Each time we moved, the rent on the previous unit paid most of the cost of the new one. So, we were never coming out of pocket very much to make the transition.
There are a lot of different strategies to use your home to invest, here is another.
Airbnb and Short Term Rentals
Another way to turn your house into a cash machine is to rent out individual rooms. This is an especially useful option for younger people or families without children.
Buy a house with more bedrooms than you really need. You can even convert an attic or basement into a bedroom.
Then, get some roommates and rent out each room. Their rent will most likely cover all of your mortgage and utilities.
Another option is to use Airbnb. If you’re in a good area that people need to visit, you can earn a lot more per month than having a normal roommate.
Crowdfunding Real Estate
This is relatively new, but it’s becoming bigger and bigger every year.
Basically, you are investing a small amount of money into a larger deal and sharing in the risks and the rewards.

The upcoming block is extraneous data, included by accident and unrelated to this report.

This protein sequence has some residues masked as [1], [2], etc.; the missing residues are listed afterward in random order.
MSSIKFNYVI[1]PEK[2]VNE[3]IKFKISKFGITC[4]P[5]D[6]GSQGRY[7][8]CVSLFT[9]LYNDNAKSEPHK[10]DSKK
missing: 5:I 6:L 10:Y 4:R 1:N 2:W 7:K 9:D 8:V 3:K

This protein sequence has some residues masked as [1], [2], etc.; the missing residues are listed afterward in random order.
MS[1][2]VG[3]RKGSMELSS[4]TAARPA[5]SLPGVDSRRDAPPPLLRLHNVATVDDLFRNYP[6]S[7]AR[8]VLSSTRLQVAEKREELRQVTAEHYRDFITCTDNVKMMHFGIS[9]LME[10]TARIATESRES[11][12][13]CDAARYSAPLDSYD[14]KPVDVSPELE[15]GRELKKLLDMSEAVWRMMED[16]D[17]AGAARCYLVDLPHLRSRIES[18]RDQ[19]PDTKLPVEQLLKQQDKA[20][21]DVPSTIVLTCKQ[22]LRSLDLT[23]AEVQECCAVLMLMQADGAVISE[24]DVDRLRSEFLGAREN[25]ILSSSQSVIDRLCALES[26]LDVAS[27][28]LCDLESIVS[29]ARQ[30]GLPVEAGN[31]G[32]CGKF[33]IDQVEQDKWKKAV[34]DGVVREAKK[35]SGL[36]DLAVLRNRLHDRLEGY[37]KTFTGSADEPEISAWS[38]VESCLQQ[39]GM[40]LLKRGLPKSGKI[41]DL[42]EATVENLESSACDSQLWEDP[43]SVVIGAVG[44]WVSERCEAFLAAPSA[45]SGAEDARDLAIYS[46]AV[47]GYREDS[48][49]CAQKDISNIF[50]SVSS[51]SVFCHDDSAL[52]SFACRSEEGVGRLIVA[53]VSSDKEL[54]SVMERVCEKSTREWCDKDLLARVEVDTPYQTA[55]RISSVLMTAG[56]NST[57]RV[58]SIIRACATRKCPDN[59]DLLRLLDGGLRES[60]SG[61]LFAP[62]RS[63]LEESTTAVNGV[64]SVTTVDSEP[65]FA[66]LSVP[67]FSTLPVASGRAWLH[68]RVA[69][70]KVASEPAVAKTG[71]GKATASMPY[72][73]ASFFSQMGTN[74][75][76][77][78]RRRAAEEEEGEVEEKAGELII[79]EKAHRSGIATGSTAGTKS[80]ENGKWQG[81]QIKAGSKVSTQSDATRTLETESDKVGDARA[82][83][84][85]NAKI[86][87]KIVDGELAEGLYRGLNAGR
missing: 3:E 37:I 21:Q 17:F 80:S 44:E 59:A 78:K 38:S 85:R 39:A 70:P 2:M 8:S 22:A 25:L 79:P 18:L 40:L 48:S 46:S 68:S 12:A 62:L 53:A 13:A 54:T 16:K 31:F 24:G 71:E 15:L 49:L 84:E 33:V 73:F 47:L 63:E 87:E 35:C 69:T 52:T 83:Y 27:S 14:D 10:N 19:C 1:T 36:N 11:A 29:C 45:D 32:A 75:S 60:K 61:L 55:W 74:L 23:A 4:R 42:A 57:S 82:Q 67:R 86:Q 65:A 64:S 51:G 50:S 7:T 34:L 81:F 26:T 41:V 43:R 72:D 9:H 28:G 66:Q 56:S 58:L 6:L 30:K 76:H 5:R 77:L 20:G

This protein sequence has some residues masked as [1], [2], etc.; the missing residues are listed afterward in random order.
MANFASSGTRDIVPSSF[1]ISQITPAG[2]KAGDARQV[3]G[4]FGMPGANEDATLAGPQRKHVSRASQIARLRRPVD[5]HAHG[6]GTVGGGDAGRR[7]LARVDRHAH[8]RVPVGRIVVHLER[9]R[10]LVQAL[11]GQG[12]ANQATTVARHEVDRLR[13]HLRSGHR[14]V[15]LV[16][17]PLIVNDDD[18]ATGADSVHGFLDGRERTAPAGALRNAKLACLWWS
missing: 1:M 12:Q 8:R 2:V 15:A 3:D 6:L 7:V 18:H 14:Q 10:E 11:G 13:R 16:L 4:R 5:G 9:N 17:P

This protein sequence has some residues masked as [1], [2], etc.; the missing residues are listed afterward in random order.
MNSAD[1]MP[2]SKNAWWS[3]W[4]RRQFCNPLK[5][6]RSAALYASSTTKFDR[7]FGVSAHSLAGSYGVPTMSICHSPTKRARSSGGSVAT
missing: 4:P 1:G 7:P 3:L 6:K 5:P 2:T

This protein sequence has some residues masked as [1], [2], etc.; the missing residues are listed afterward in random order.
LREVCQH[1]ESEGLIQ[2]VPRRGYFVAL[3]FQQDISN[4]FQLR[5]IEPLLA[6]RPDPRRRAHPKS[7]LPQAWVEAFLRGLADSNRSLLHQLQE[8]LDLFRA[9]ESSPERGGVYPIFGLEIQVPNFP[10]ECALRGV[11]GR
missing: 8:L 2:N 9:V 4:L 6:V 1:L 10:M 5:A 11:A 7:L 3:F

While people have been doing this for a hundred years in a more private way, it is very new to the internet.
The benefit is the best crowdfunding platforms do a lot of due diligence for you and that helps weed out the bad deals. Some of the platforms are limited to accredited investors, but others accept both accredited and non-accredited investors.
In case you are wondering, an accredited investor is someone who earned $200,000 ($300k if married) and has a reasonable expectation to continue earning that. Also, a net worth of $1m or more (excluding your primary residence) also qualifies you.
My favorite sites are Fundrise and EquityMultiple, both of which are unique and well established.
A couple sites let you invest in some deals for as little as $1,000 which is awesome. Most sites require $5,000 – $10,000 which is still good. A few require $20,000 or more which is more in line with what a standard syndication requires.